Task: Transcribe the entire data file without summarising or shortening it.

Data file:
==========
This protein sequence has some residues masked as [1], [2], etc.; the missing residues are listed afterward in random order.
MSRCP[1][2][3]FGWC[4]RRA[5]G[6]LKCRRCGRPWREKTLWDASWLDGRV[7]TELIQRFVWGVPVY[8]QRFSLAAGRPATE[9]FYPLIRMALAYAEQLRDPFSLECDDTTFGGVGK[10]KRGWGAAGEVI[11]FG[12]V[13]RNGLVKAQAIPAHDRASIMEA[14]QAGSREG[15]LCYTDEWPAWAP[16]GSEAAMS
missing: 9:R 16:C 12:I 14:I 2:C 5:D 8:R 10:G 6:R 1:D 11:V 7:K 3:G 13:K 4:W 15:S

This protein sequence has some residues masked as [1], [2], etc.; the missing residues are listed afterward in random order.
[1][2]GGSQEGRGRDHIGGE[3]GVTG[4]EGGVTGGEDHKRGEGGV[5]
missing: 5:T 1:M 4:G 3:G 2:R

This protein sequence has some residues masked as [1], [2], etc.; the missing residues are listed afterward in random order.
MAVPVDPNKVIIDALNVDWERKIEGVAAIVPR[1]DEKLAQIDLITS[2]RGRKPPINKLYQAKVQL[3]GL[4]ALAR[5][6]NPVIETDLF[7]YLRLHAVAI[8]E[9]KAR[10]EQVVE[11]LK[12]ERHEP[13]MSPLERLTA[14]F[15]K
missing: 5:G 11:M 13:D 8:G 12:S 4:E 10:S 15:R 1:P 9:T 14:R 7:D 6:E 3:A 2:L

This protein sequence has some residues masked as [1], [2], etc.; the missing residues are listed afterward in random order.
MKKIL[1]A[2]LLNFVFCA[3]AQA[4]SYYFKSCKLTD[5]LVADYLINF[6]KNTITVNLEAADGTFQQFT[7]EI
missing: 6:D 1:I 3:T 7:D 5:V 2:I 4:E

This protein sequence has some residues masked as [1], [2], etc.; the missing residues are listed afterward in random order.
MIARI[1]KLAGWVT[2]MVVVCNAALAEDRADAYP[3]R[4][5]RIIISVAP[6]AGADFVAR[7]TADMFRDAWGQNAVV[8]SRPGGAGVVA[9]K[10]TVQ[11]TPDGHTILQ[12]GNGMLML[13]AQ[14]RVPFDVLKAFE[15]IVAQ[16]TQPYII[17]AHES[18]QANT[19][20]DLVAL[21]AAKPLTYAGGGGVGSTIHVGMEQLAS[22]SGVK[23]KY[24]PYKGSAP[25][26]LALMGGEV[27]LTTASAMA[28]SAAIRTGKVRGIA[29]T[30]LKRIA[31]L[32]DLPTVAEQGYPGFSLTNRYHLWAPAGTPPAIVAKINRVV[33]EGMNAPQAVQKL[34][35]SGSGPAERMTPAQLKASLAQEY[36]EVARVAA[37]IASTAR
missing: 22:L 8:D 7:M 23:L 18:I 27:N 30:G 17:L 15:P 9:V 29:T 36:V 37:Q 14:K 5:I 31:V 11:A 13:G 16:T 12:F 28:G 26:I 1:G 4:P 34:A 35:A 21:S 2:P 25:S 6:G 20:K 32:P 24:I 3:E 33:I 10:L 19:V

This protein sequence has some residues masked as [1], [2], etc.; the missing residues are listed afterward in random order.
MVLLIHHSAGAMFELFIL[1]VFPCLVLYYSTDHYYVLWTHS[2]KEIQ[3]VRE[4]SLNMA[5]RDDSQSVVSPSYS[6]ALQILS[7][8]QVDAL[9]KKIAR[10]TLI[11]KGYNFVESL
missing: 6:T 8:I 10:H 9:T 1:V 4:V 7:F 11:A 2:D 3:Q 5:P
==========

This protein sequence has some residues masked as [1], [2], etc.; the missing residues are listed afterward in random order.
MSRCP[1][2][3]FGWC[4]RRA[5]G[6]LKCRRCGRPWREKTLWDASWLDGRV[7]TELIQRFVWGVPVY[8]QRFSLAAGRPATE[9]FYPLIRMALAYAEQLRDPFSLECDDTTFGGVGK[10]KRGWGAAGEVI[11]FG[12]V[13]RNGLVKAQAIPAHDRASIMEA[14]QAGSREG[15]LCYTDEWPAWAP[16]GSEAAMS
missing: 9:R 16:C 12:I 14:I 2:C 5:D 8:R 10:G 6:R 1:D 11:V 7:K 3:G 13:K 4:W 15:S

This protein sequence has some residues masked as [1], [2], etc.; the missing residues are listed afterward in random order.
[1][2]GGSQEGRGRDHIGGE[3]GVTG[4]EGGVTGGEDHKRGEGGV[5]
missing: 5:T 1:M 4:G 3:G 2:R

This protein sequence has some residues masked as [1], [2], etc.; the missing residues are listed afterward in random order.
MAVPVDPNKVIIDALNVDWERKIEGVAAIVPR[1]DEKLAQIDLITS[2]RGRKPPINKLYQAKVQL[3]GL[4]ALAR[5][6]NPVIETDLF[7]YLRLHAVAI[8]E[9]KAR[10]EQVVE[11]LK[12]ERHEP[13]MSPLERLTA[14]F[15]K
missing: 5:G 11:M 13:D 8:G 12:S 4:E 10:S 15:R 1:P 9:T 14:R 7:D 6:E 3:A 2:L

This protein sequence has some residues masked as [1], [2], etc.; the missing residues are listed afterward in random order.
MKKIL[1]A[2]LLNFVFCA[3]AQA[4]SYYFKSCKLTD[5]LVADYLINF[6]KNTITVNLEAADGTFQQFT[7]EI
missing: 6:D 1:I 3:T 7:D 5:V 2:I 4:E

This protein sequence has some residues masked as [1], [2], etc.; the missing residues are listed afterward in random order.
MIARI[1]KLAGWVT[2]MVVVCNAALAEDRADAYP[3]R[4][5]RIIISVAP[6]AGADFVAR[7]TADMFRDAWGQNAVV[8]SRPGGAGVVA[9]K[10]TVQ[11]TPDGHTILQ[12]GNGMLML[13]AQ[14]RVPFDVLKAFE[15]IVAQ[16]TQPYII[17]AHES[18]QANT[19][20]DLVAL[21]AAKPLTYAGGGGVGSTIHVGMEQLAS[22]SGVK[23]KY[24]PYKGSAP[25][26]LALMGGEV[27]LTTASAMA[28]SAAIRTGKVRGIA[29]T[30]LKRIA[31]L[32]DLPTVAEQGYPGFSLTNRYHLWAPAGTPPAIVAKINRVV[33]EGMNAPQAVQKL[34][35]SGSGPAERMTPAQLKASLAQEY[36]EVARVAA[37]IASTAR
missing: 22:L 8:D 7:M 23:L 18:I 27:N 30:G 17:L 15:P 9:V 29:T 36:V 37:Q 14:K 5:I 31:V 11:A 13:G 16:T 12:F 28:G 26:I 1:G 4:P 34:A 35:A 21:S 2:P 25:S 6:G 20:K 32:P 24:I 3:E 33:I 10:L 19:V

This protein sequence has some residues masked as [1], [2], etc.; the missing residues are listed afterward in random order.
MVLLIHHSAGAMFELFIL[1]VFPCLVLYYSTDHYYVLWTHS[2]KEIQ[3]VRE[4]SLNMA[5]RDDSQSVVSPSYS[6]ALQILS[7][8]QVDAL[9]KKIAR[10]TLI[11]KGYNFVESL
missing: 6:T 8:I 10:H 9:T 1:V 4:V 7:F 11:A 2:D 3:Q 5:P